Cynthia Mulrow

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Source:Annals of Int Med

Cynthia Mulrow, MD, MSc, MACP, was a panel member and contributed her expertise to the February 2015, Institute of Medicine report, Beyond Myalgic Encephalomyelitis/Chronic Fatigue Syndrome Redefining an Illness.

The following biographical sketch is from Appendix E of the Institute of Medicine report, Beyond Myalgic Encephalomyelitis/Chronic Fatigue Syndrome: Redefining an Illness. [1]

"Cynthia Mulrow, M.D., M.Sc., is senior deputy editor of Annals of Internal Medicine and adjunct professor of medicine at the University of Texas Health Science Center at San Antonio. She has been program director of the Robert Wood Johnson Foundation Generalist Physician Faculty Scholars Program and director of the San Antonio Cochrane Collaboration Center and the San Antonio Evidence-based Practice Center. Dr. Mulrow was elected to the American Society of Clinical Investigation in 1997; served as a member of the U.S. Preventive Services Task Force, 1998-2002; was honored as a master of the American College of Physicians in 2005; and was elected to the IOM in 2008. Her academic work focuses on systematic reviews, practice guidelines, research methodology, and chronic medical conditions. She contributes to several groups that set standards for reporting research: PRISMA (systematic reviews and meta-analyses), STROBE (observational studies), and CONSORT (clinical trials)."[2]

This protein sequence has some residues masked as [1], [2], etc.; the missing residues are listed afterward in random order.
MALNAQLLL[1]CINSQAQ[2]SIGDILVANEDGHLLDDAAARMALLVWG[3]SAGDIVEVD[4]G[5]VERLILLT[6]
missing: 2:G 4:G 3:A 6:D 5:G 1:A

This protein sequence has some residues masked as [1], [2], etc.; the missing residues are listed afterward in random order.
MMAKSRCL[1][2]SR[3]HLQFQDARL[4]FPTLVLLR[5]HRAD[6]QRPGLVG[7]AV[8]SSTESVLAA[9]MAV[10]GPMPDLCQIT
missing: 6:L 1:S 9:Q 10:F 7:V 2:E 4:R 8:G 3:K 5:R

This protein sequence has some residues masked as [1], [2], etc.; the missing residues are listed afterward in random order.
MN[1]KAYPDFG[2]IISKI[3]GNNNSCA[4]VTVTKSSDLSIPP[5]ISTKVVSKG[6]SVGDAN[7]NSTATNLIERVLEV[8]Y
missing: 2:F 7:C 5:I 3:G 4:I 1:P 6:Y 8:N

Education[edit | edit source]

  • 1978 - MD, Baylor College of Medicine
  • 1983 - Fellowship in General Medicine at Duke University School of Medicine
  • 1984 - Masters in epidemiology at the London School of Hygiene & Tropical Medicine

Sampling of Publications[edit | edit source]

Online presence[edit | edit source]

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myalgic encephalomyelitis (ME) - A disease often marked by neurological symptoms, but fatigue is sometimes a symptom as well. Some diagnostic criteria distinguish it from chronic fatigue syndrome, while other diagnostic criteria consider it to be a synonym for chronic fatigue syndrome. A defining characteristic of ME is post-exertional malaise (PEM), or post-exertional neuroimmune exhaustion (PENE), which is a notable exacerbation of symptoms brought on by small exertions. PEM can last for days or weeks. Symptoms can include cognitive impairments, muscle pain (myalgia), trouble remaining upright (orthostatic intolerance), sleep abnormalities, and gastro-intestinal impairments, among others. An estimated 25% of those suffering from ME are housebound or bedbound. The World Health Organization (WHO) classifies ME as a neurological disease.

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From MEpedia, a crowd-sourced encyclopedia of ME and CFS science and history.